Wilson Shannon must have had better days. He blundered his way into escalating a crisis, but he realized that things had gone wrong and hoped to use the 1st Cavalry out of Fort Leavenworth to plug the volcano before it erupted. Then Colonel E.V. Sumner, who had promised to come to his aid, realized that he too would ride into a mess and perhaps he ought to proceed more cautiously. That left Shannon with no more than Daniel Boone’s grandson and his own authority to prevent bloodshed.
Nevertheless, Shannon decided his course. He and Boone went off to the Wakarusa camp, six miles from Lawrence, arriving around three in the morning on December 6, 1855. There he learned that neither Lawrence nor the sky had yet fallen. The Missourian mob, Sheriff Jones’ overgrown “posse”, and the Kansas militia had yet to make the attack that they wanted so badly. Shannon sent word that he wanted a meeting with militia general and Blue Lodge man William P. Richardson in command at the Lecompton camp and other leading figures there, then spent much of the day making the rounds on the Wakarusa
with a view of ascertaining their feelings and intentions, and if possibly prevailing upon them to co-operate with me in carrying out my views. For myself, I had two leading objects, which I had determined to use every exertion to accomplish:-One, to prevent the effusion of blood; the other, to vindicate the supremacy of the laws. I found in the Wakarusa camp a strong disposition which appeared to be almost universal, to attack Lawrence.
Samuel Jones threw a war. They waited all this time, partly for Shannon’s sake, and now he wanted them to refrain from carnage? That must have seemed profoundly ungenerous of the governor. The might very well ignore him, but Albert Boone might sway some. If Shannon could talk over some of their acknowledged leaders, then he might still rescue Lawrence. That achievement in itself might damage the free state cause, as it could do much to neutralize Shannon’s well-earned reputation as a committed proslavery man.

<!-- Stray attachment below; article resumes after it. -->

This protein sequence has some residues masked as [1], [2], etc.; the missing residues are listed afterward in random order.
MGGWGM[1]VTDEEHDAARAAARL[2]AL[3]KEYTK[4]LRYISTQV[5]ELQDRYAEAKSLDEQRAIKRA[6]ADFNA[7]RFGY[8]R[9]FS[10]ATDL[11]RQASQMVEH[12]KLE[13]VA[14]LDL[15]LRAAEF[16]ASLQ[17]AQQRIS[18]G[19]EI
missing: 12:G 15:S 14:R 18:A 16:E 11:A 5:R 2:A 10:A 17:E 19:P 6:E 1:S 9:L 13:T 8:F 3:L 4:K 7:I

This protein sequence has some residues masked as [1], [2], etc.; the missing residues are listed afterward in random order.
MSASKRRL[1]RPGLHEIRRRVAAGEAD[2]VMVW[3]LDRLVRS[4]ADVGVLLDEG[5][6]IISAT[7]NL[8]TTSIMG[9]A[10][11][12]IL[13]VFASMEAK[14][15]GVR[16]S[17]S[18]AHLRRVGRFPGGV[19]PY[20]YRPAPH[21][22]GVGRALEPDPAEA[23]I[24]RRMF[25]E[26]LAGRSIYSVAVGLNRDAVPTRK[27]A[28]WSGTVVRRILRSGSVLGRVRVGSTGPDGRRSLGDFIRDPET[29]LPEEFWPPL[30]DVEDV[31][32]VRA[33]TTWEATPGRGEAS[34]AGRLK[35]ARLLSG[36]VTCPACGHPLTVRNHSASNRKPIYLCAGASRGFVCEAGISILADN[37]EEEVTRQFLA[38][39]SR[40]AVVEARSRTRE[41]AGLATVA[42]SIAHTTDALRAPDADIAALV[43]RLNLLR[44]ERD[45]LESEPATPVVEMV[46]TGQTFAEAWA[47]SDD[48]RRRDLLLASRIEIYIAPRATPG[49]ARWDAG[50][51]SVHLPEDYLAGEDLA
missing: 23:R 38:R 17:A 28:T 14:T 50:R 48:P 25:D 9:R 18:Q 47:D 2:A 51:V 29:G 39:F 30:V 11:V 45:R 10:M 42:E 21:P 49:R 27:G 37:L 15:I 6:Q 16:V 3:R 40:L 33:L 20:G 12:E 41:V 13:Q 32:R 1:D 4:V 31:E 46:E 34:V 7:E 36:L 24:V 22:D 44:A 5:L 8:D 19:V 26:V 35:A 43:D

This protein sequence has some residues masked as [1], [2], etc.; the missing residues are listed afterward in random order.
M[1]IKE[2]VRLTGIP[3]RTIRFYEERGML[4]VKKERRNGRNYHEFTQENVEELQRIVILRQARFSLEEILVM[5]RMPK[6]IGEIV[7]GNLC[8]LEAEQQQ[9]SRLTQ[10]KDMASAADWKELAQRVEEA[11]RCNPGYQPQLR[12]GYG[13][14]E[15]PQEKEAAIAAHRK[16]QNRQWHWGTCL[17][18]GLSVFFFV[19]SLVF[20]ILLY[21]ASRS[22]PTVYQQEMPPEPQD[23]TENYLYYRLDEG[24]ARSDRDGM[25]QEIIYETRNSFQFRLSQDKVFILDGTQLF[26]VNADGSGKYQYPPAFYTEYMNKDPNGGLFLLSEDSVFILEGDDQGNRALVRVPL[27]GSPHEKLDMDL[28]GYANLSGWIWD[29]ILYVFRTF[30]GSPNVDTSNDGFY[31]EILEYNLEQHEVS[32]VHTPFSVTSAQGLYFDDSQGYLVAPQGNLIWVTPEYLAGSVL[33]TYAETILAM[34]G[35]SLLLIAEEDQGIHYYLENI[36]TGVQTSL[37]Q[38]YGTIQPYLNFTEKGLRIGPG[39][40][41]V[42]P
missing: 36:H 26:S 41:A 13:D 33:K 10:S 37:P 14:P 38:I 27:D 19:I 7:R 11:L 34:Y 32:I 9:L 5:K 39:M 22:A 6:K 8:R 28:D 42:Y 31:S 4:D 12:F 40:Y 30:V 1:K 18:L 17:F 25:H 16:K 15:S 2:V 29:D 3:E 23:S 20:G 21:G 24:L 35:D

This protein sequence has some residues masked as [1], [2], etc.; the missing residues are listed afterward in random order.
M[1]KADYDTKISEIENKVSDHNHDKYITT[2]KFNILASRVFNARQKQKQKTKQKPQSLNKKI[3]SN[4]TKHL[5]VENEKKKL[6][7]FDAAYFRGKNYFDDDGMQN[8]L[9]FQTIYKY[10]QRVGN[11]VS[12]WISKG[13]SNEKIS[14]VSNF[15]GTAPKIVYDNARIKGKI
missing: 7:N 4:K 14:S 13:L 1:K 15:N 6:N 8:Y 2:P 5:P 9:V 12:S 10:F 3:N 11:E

Richardson and company arrived at Shannon’s headquarters, a quarter mile off from the Wakarusa camp, around three in the afternoon. It seems they found the governor still abroad in the camp, as he doesn’t mention meeting with them until that evening:
I invited between thirty and forty of their leading men from the two camps to meet me on the night of the 6th, at my quarters, with the intention of explaining to them my desires and purposes and inviting a similar confidence on their part in return.
The meeting got going at eight o’clock, when Shannon “addressed them at length” on his own intentions and asked them to explain their’s. What he heard gave him little reason to hope for a peaceful end to the Lawrence crisis:
I soon discovered that there was but one person present who fully approved of the course which I desired to pursue. The others wished to go further; some would hear of nothing less than the destruction of Lawrence and its fortifications, the demolition of its printing presses, and the unconditional surrender of the arms of the citizens; others, more moderate, expressed a willingness to be satisfied, if the Free State party would give up their Sharpe’s rifles and revolvers.
This might seem like no news at all, and probably didn’t shock Shannon, but he could have hoped for cooler heads among the leadership than the besiegers’ rank and file. With them on his side, he might have muddled through. To become a leader of such a group, one had to have the confidence of its members. With them on Shannon’s side, he might convince the ordinary militants that even if they wanted to raze Lawrence they had picked the wrong time or would do more injury to their cause by the act. Even if the governor went in without much hope of success, coming out of the meeting entirely empty-handed must have come as another blow. He and Albert Boone themselves would hardly prove able to stop a hundred men, let alone the fifteen times as many now investing Lawrence.